# Paper 42 (Research track)

Graph Similarity Based Personalized Keyword Search on Large RDF Graphs

Author(s): Souvik Brata Sinha, Dimitri Theodoratos

Full text: submitted version

Abstract: Keyword search is a popular technique to retrieve information from linked data on the web. With the increase in RDF graph data repositories, it becomes essential to work on a keyword search method that identifies user intent in order to rank the relevant results from a pool of huge number of candidate results for a keyword query. Our work is focused on personalized keyword search; where we intend to take into account some information about a user who is searching for a query, so that we can provide the results most relevant to the user. We extract the structural summary of the RDF graph and compute the pattern
graphs for a keyword query on the RDF graph using its structural summary. The user information is in the form of a graph similar to the pattern graphs called profile graphs. The ranking of the relevant results is achieved by measuring the graph similarity between the user profile graph and the generated pattern graphs. We propose similarity metrics which produce a similarity score to individual pattern graphs based on which the pattern graphs are ranked such that a pattern graph with a higher similarity score is ranked to be more relevant to the user. Our experimental results show that our approach intuitively matches the the user interests.

Keywords: Keyword Search; RDF Graph; Structural Summary; Personalization

Decision: reject

Review 1 (by Peter Haase)

(RELEVANCE TO ESWC) The paper proposes an approach to personalised keyword search over RDF graphs based on graph similarity measures between pattern graphs (generated from keyword queries) and user profile graphs. The topic is relevant for ESWC.
(NOVELTY OF THE PROPOSED SOLUTION) The work builds on previous related work on structural summaries and pattern graphs (e.g. [13]) - while related work is referenced, it is not really explicit which aspects are novel / extended. The work on profile graphs and similarity measures between pattern and profile graphs appear novel.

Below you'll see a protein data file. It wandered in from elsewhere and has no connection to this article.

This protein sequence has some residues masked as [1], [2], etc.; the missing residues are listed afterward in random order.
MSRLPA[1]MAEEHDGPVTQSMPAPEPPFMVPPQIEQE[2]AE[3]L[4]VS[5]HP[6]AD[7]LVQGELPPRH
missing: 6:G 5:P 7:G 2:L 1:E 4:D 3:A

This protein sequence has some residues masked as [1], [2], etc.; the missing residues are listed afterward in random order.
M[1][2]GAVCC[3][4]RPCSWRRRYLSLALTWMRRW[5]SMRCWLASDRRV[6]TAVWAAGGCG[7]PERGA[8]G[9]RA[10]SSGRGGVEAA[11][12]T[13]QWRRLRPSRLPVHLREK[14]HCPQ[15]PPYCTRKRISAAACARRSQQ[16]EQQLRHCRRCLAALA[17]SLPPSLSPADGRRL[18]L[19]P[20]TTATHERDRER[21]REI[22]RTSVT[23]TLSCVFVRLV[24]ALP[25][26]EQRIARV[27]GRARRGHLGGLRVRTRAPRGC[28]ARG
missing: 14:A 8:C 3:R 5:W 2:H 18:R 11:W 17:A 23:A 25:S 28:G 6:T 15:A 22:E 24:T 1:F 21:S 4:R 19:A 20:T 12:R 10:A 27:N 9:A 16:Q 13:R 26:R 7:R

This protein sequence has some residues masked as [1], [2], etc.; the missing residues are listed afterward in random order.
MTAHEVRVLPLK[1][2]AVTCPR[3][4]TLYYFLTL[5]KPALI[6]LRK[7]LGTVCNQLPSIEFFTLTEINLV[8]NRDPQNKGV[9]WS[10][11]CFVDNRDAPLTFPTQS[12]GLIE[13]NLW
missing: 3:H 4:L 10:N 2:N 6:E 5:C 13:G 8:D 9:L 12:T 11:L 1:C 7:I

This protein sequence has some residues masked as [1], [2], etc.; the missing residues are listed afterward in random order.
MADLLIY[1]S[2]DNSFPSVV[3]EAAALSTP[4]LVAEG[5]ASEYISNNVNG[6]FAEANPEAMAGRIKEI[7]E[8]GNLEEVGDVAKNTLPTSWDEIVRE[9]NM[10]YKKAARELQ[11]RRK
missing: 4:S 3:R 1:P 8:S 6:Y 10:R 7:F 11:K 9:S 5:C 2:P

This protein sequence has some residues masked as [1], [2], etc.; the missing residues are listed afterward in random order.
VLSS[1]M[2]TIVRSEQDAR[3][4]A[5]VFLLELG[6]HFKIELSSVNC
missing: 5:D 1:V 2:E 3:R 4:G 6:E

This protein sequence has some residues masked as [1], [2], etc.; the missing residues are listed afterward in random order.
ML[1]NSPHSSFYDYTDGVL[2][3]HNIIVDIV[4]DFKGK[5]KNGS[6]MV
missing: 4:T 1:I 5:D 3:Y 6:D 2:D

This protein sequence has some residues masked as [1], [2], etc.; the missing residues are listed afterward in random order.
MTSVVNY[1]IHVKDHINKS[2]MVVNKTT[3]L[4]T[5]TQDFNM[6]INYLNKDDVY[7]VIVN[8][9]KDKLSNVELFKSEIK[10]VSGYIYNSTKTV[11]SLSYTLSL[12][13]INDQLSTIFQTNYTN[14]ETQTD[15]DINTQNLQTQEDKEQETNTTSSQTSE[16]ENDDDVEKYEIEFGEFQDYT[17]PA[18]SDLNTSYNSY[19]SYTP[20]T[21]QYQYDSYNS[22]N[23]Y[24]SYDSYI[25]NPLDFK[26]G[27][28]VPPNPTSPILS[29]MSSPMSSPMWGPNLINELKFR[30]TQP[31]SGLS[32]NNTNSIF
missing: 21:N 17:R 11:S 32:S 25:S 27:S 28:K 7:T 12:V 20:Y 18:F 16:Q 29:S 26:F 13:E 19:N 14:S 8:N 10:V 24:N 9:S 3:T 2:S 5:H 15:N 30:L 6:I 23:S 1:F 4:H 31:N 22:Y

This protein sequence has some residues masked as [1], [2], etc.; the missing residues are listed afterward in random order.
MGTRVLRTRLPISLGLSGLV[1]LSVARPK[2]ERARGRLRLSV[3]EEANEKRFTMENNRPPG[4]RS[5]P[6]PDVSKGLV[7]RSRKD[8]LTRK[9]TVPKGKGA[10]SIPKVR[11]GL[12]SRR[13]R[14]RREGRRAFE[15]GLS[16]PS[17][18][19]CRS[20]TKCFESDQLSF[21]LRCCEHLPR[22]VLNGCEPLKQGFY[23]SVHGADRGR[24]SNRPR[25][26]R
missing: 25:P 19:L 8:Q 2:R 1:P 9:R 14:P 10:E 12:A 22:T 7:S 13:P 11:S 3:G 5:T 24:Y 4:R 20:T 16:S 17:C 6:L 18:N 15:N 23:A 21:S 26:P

(CORRECTNESS AND COMPLETENESS OF THE PROPOSED SOLUTION) The technical presentation of the patter and profile graphs and similarity measures appears correct and complete.
What is missing is an explanation of how user profiles are to be generated in targeted application scenarios.
(EVALUATION OF THE STATE-OF-THE-ART) Related work is only marginally discussed, an explicit statement or comparison how the state-of-the-art has been advanced is missing. In particular, the evaluation does not include a comparison with state-of-the-art approaches.
(DEMONSTRATION AND DISCUSSION OF THE PROPERTIES OF THE PROPOSED APPROACH) The evaluation is very shallow and not convincing. Important details are missing or not well explained. Starting with the queries in table 1, it is not clear what information needs are reflected or how results would be different for varying user profiles.
It is unclear where the user profiles come from and how they are generated. The discussion of the results is insufficient, the only statement is “ As can be seen, these values portray that our ranking obtained from the similarity metrics is very close to the user interests.” How do we see this?
(REPRODUCIBILITY AND GENERALITY OF THE EXPERIMENTAL STUDY) The experiments have been done with a single data set. It is not clear how the results would generalise.
Further, there is no comparison with alternative approaches. Based on the information provided in the paper, it would not be possible to reproduce the experiments.
(OVERALL SCORE) The paper proposes an approach to personalised keyword search over RDF graphs based on graph similarity measures between pattern graphs (generated from keyword queries) and user profile graphs. The topic is relevant for ESWC.
The work builds on previous related work on structural summaries and pattern graphs (e.g. [13]) - while related work is referenced, it is not really explicit which aspects are novel / extended. The work on profile graphs and similarity measures between pattern and profile graphs appear novel.